Can you please tell me how you go about clamping parts that are
I recently made a couple of doll cradles (one for my daughter and one
for a niece). Compound miters, joined with dovetails. I tried to
clamp them together with wedge-shaped cauls, only to find that
increasing the clamping pressure just causes the caul to slide down
the work. Web-type strap clamps slide around as well.
Anyone have a good method?
Thanks in advance,
You could try making the wedge-shaped cauls with a hook on one end, and
shallows dados, the width of the web strap, on the outside of the caul. This
will keep both the cauls and the web strap in place.
These kind of picture frame clamps can handle it I think, you can see what they do,
pretty much available commonly:
firstname.lastname@example.orgEDY (Tom) wrote in message
wrote in message
Yep, they went together pretty well ... I pounded them together with a
rubber mallet, and there's just a hair width gap on the joints at the
baseline. I think the gap should be pretty much invisible after
finishing. But I think if I'd been able to clamp it it would have
come together tighter. I'm still learning as I'm going.
On 10 Oct 2004 20:34:35 -0700, n email@example.com (Nate Perkins)
Cling film (saran wrap). Not really kitchen cling film, but the
thickier, stretchier stuf fyou can get on a 6" wide roll for wrapping
Don't clamp it. Use a splined mitre and a glue with a high initial
tack. You might use some light clamping to stop it falling apart, but
the real location is coming from the spline, not the friction of the
And you usually need the trained octopus to help put it together,
because I don't have enough arms on my own.
On Mon, 11 Oct 2004 12:06:46 -0700, "Charles Spitzer"
No. Rubber bands have their own ideas about how long they ought to be
/ how much force to apply. This stuff can be wrapped and stretched to
fit, so that you get the right tension just where you need it.
Another thing I find useful in the workshop is Velcro. I have a few
huge reels of 2" Velcro, and a bit of this sewn into double-ended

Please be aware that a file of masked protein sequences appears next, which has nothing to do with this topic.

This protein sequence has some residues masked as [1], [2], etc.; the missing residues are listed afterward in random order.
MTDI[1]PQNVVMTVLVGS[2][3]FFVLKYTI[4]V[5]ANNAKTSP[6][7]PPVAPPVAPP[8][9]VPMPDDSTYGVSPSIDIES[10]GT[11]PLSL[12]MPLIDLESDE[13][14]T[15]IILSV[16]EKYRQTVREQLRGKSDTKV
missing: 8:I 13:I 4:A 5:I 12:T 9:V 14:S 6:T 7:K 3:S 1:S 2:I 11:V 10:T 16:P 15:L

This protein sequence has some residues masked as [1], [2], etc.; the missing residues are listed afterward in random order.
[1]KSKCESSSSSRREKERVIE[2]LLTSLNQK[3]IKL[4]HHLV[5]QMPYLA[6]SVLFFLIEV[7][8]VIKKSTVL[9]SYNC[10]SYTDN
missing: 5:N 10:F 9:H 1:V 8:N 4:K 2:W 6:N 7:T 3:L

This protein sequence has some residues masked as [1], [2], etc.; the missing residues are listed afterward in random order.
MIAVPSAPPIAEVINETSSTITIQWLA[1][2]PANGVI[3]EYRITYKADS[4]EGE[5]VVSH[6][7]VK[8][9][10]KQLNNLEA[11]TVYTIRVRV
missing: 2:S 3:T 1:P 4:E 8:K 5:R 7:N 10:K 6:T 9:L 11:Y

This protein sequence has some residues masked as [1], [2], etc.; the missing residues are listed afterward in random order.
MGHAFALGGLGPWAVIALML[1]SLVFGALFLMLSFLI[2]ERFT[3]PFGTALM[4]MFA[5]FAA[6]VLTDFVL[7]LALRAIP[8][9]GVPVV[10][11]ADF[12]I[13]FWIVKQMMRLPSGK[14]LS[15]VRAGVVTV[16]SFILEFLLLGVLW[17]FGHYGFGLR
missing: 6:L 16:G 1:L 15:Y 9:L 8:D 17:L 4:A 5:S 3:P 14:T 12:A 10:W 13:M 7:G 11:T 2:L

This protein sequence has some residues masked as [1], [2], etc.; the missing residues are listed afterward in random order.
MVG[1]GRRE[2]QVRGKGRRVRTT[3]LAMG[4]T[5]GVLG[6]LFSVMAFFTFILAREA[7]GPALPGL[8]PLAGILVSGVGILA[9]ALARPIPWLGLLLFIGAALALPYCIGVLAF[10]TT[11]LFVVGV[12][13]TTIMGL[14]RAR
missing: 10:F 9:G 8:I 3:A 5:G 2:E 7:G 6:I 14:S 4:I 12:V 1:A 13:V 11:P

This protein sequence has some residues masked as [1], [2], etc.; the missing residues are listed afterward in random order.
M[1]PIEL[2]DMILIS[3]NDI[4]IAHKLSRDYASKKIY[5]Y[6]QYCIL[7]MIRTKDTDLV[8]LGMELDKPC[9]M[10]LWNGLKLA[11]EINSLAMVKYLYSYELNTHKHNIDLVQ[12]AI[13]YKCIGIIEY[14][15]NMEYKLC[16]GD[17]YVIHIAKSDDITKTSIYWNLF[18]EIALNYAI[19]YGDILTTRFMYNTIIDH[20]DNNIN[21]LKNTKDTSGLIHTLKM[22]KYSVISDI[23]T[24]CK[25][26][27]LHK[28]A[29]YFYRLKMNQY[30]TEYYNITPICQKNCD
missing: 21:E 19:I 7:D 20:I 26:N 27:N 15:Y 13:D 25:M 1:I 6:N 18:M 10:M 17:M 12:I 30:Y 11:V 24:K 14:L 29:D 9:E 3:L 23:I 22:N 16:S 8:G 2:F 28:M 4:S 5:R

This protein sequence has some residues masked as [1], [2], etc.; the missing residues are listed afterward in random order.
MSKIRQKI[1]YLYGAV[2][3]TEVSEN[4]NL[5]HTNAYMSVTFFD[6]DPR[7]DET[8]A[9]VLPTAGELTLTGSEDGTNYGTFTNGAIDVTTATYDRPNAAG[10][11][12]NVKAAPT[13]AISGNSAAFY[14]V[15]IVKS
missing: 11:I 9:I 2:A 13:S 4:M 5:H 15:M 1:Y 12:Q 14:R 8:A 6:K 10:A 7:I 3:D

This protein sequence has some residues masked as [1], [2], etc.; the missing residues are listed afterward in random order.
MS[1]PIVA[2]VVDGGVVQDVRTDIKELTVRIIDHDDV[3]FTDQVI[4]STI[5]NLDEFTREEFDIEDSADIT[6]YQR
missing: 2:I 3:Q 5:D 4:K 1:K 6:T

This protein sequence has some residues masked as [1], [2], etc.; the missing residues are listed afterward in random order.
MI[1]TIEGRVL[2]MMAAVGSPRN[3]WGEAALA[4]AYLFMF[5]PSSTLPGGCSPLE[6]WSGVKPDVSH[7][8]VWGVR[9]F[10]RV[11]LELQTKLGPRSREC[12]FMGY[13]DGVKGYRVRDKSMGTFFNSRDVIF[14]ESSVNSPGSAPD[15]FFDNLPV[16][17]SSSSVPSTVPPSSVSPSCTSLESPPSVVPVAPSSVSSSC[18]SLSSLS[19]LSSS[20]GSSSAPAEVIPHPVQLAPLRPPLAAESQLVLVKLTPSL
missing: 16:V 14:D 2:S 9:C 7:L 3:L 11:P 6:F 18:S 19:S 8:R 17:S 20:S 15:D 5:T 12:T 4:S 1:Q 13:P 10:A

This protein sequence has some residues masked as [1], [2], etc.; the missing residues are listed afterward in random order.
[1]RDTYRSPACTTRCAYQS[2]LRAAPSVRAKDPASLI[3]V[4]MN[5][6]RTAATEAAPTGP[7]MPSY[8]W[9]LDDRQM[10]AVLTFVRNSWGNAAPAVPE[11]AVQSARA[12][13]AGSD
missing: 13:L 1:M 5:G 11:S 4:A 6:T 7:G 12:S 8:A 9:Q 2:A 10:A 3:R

strap. Take a few feet, then sew the ends together of opposing
flavours, with the active side opposite to each other. You can use
these as parcel tiedown straps for all sorts of jobs. A while back I
cycled across town with 8 yards of heavy fabric in a bundle on the
back of my bike, all held in place by a couple of these straps.
Recalls for me a Carl Reiner, Mel Brooks as the 2000 Year Old Man routine:
Reiner: "How do you keep so healthy at your age?"
Brooks:" Fruits. There is a fruit for every disease. Name a disease and
I'll tell you the fruit."
Brooks: "Blueberries. They go and find the bacteria, they stain it and
Brooks:"Bananas. Or, a mushy pear."
Reiner:"Any kind of peaches?"
Brooks:"No. Not Alberta. Cling. Cling peaches."
You can hot melt a sacrificial block on them and use Ulmia clamps.
You can hot melt fancier pieces on and use Chestnut Clam Clamps.
Keep the whole world singing . . . .
DanG (remove the sevens)
Make some cauls that match the compound angle, yet leave a 90 deg angle to
clamp. secure the caul with double stick tape or hot glue, do NOT over
tighten. A properly cut dovetail should not require much clamping pressure.
I clamp mainly to insure a square outcome.
HomeOwnersHub.com is a website for homeowners and building and maintenance pros. It is not affiliated with any of the manufacturers or service providers discussed here.
All logos and trade names are the property of their respective owners.